Which credit cards have the cheapest interest rate?

Save money on purchases and transactions with a low-interest rate credit card

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Choosing a credit card with a lower interest rate can save you a considerable amount of money in the long-run. Compare and find a credit card with lower interest to save money today.

Comparison of low-rate credit cards

How do credit cards with a cheap interest rate work?

happy girl holding a credit card
Credit cards with low-interest rates work in the same way as a regular credit card. You make purchases using your card, receive a statement, and then pay part or all of the funds due.

These cards have a few standard characteristics, although because of an ever-evolving market these rules aren’t hard and fast:

  1. Lower annual fees
  2. No rewards programs
  3. A higher number of interest-free days
  4. They aren’t usually a platinum card.

Before you start looking at these types of cards ask yourself:

  • Do you regularly pay interest on your balance each month?
    Don’t merely go for the card with the lowest interest rate if you pay your card off in full each month. Cards with low or no-annual fees may be a better alternative in this circumstance.
  • Is a balance transfer more useful?
    Consider the balance-transfer period; how much you can transfer and if you can transfer from one particular lender to the other.

How to compare credit cards with a low-interest rate

Compare credit cards with low-interest rates by looking at the factors listed below:

  • Interest rate. The main reason you probably want a credit card with a low-interest rate is that you pay interest each month. Ensure the interest rate is reasonable.
  • The annual fee. In addition to the interest rate, the annual fee is an indicator of how much you’ll pay each year. You might benefit more from a card with no annual fees.
  • Current deals. Many credit cards offer low-purchase rate or balance-transfer rate deals as an incentive. These can be useful, depending on how you will use your card. If you’re getting a low-interest rate card to make a big purchase when you first get your card, a low or 0% purchase rate deal might be a good option.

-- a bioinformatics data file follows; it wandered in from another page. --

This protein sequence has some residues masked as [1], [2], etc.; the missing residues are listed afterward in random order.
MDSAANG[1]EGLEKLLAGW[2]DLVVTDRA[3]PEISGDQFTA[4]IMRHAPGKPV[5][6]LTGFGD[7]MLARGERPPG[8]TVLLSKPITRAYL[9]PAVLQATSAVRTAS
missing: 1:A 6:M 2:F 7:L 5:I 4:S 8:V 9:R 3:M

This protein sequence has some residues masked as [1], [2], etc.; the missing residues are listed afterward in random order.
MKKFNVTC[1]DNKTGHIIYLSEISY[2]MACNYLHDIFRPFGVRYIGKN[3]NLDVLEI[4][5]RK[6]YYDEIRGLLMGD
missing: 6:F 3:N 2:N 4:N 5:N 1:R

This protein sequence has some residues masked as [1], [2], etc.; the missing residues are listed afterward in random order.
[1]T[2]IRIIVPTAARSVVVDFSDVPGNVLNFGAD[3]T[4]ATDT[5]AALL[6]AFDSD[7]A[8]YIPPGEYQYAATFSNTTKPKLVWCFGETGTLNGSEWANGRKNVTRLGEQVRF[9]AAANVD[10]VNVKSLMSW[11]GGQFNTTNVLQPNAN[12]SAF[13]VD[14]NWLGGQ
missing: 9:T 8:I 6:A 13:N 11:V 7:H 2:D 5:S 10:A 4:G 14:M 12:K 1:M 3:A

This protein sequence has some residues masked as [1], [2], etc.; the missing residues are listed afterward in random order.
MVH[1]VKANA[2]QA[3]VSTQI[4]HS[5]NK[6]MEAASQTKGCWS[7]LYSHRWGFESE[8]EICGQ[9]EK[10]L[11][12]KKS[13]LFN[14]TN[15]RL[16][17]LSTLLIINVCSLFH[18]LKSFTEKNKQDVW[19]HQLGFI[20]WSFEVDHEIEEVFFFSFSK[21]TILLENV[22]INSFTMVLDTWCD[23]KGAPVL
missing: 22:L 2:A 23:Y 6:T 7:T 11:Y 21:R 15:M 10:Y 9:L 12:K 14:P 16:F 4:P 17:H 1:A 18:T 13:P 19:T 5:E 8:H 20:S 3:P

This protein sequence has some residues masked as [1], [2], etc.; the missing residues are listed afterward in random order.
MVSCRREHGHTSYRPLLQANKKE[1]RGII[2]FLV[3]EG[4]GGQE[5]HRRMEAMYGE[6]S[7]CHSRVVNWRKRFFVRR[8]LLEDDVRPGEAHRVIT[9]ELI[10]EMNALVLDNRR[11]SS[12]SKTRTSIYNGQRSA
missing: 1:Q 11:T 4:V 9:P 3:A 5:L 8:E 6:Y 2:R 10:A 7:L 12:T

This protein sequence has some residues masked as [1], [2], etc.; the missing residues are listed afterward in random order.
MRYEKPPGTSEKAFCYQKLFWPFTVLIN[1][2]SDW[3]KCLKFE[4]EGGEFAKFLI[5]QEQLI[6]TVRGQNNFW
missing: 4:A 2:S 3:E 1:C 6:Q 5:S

• Hidden charges. If you travel overseas often, using your card to make purchases in foreign currencies can incur transaction fees and ATM withdrawal fees. The provider may also charge fees for cash advances, late payments and more. If you’re likely to attract a number of these, you might want to find a card with lower foreign transaction fees.
  • Rewards programs. Some cards with low-purchase rates may come with a rewards program. These can add to the cost of the card, through higher annual fees, so calculate the value of the rewards you’re likely to receive in a year and ensure it is equal to or exceeds the yearly costs you will pay.
  • Interest-free days. Credit cards on the lower side of the interest-rate spectrum are no different to regular credit cards. Some cards come with no interest-free days, others with 55, and yet others will sit somewhere in between. How many days you need each statement period depends on you.

Pros and Cons of credit cards with the cheapest interest rates

Pros

  • You pay less in interest and annual fees
  • Most give you 55 days interest-free
  • Uncomplicated – it’s just you, your card and purchases

Cons

  • No rewards programs
  • No platinum benefits, eg concierge services, discounts or complimentary insurances

Things to avoid if you have a credit card with a cheap interest rate

As always, credit cards require discipline, and even if it has a low-interest rate this rule still applies. Here are some other things to avoid with this type of card:

  • Making unnecessary purchases. Unless you have a 0% interest deal on your card, any spending that incurs interest will cost you more than the original price. Interest, no matter how small, is something you want to avoid paying.
  • Paying for features you won’t use. While a rewards program may sound good, if you’re not going to use the card for regular purchases you may end up paying higher-annual fees for a feature of little benefit.
  • Take note of your payment pattern. Likewise, if you pay higher-annual costs for a card with 55 days interest-free, and you pay your balances off the next day, this feature may not be worth it.

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